An Interview with Jacob Hatton

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Soho Theatre Young Company’s most elegant performer is bringing his second super-silly absurdist show to the Fringe. The Mumble caught up with him for a wee blether…

Hello Jacob, so where ya from and where ya at, geographically speaking?
Jacob: I’m from one of the many dullard suburban towns that orbit our beutiful cesspit of a capital. Like a lot of those places, they cover up their tedium with a veneer of respectability, so there are 3 branches of Greggs in a single mile of high street, but one of them has an outdoor seating area.

When did you first realise you could make people laugh?
Jacob: I’ve been making people laugh as a defence mechanism for ages. Although, just like with stand up comedy I wasn’t great at it at first. I remember that for a long time kids at school genuinely thought I really believed that I could shit brie, because they hadn’t realised that I’d discovered sarcasm at age 6.


Upon which life-experiences do you draw your own comedy?
Jacob: For me it’s mostly childhood. I had an odd childhood in that, despite being culturally middle class – my parents are undoubtedly middle class – due to various reasons that i won’t go into here I spent most of my childhood seriously poor and constantly on the edge of potential ruin/losing the house. Like a lot of kids I escaped into fantasy and books and well, here we are.

What is it about performing live you love the most?
Jacob: Comedy is the crack cocaine of arts. It has an instant hit and the highs are extremeley high. On the other hand, the lows are extremely low. I love that I can write something on my lunch break and work and perform it that evening. It keeps you on your toes constantly. People change, funny changes, everything changes and you have to keep producing new things.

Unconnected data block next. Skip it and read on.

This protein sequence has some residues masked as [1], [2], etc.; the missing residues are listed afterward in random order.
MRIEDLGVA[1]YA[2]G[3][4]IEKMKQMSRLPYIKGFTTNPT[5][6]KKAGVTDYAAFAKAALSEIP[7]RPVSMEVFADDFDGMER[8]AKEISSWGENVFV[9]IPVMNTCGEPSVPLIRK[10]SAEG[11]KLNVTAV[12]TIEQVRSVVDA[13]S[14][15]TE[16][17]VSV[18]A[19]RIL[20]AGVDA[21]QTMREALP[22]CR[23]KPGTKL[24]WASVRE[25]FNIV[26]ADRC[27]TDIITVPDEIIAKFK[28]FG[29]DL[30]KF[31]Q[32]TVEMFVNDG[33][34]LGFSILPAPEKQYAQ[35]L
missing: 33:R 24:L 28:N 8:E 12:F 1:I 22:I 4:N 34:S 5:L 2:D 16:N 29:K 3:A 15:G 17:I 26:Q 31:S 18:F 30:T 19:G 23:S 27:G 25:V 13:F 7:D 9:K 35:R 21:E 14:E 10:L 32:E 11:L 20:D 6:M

Can you tell us about Soho Theatre Young Company?
Jacob: It’s an incubator for exciting young comic and theatrical artists in London. The best thing about it is, unlike a lot of comedy workshops which encourage a certain style of joketelling, they want you to develop yourself in your own way. Some brilliant new talents have come out of SYC including Olga Koch, Huge Davies and Jack Rooke.

What does Jacob Hatton like to do when he’s not being funny?
Jacob: I’m a bit of a raver so I enjoy “dancing” (throwing myself about a field/room/hovel) to electronic pips and squeaks. I also love reading and writing stories about aliens, wizards and heroism.

You’ve got three famous figures from history coming round for dinner. Who would they be & what would you cook; starter, mains & dessert?
Jacob: Absolutely no way am I cooking for any corpses. If Napoleon’s mouldering skeleton, or Rameses II is coming round for dinner I’m making soup and soup only just so I can see it pour through the holes in their skeleton and get the mummy bandages all wet.

Can you describe in a single sentence the experience of performing at the Fringe?
Jacob: Emotional turmoil.

How have you changed as a comedian since your first Fringe in 2016?
Jacob: I’m 1000 times more confident but also a lot more cynical about the whole thing. I went into Edinburgh 2016 wide-eyed and optimistic. Now I’m more like a jaded corrupt cop on the narcotics beat, taking the bribes and hoping he doesn’t get shot before retirement.

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You’re bringing ‘Ozymandias’ to this year’s Fringe. Can you tell us about it?
Jacob: “Look upon my works, ye mighty and despair!” Ozymandias is based on our endless desire to be GREAT, to want people to know us and know about us. It explores what that means, why we want it and why ultimately, it’s a profoundly useless thing to really want from life.

How does the music incorporate itself into the show & where does it come from?
Jacob: I’ve got a friend who is a fantastic composer who’s composed some music for the show – but you need to come and see it to see that.

You’ve got 20 seconds to sell the show to somebody in the street, what would you say?
Jacob: “Epic Comedy for Kings! Also it’s raining and the morning so why not have a cup of tea and let me cheer you up for a fiver or less eh?”

What will you be doing after the Fringe?
Jacob: Ditching the financial, emotional and administrative nightmare of comedy for the small matter of organising my own wedding haha


Just the Tonic @ The Caves

Aug 2-12, 14-26 (11.20)

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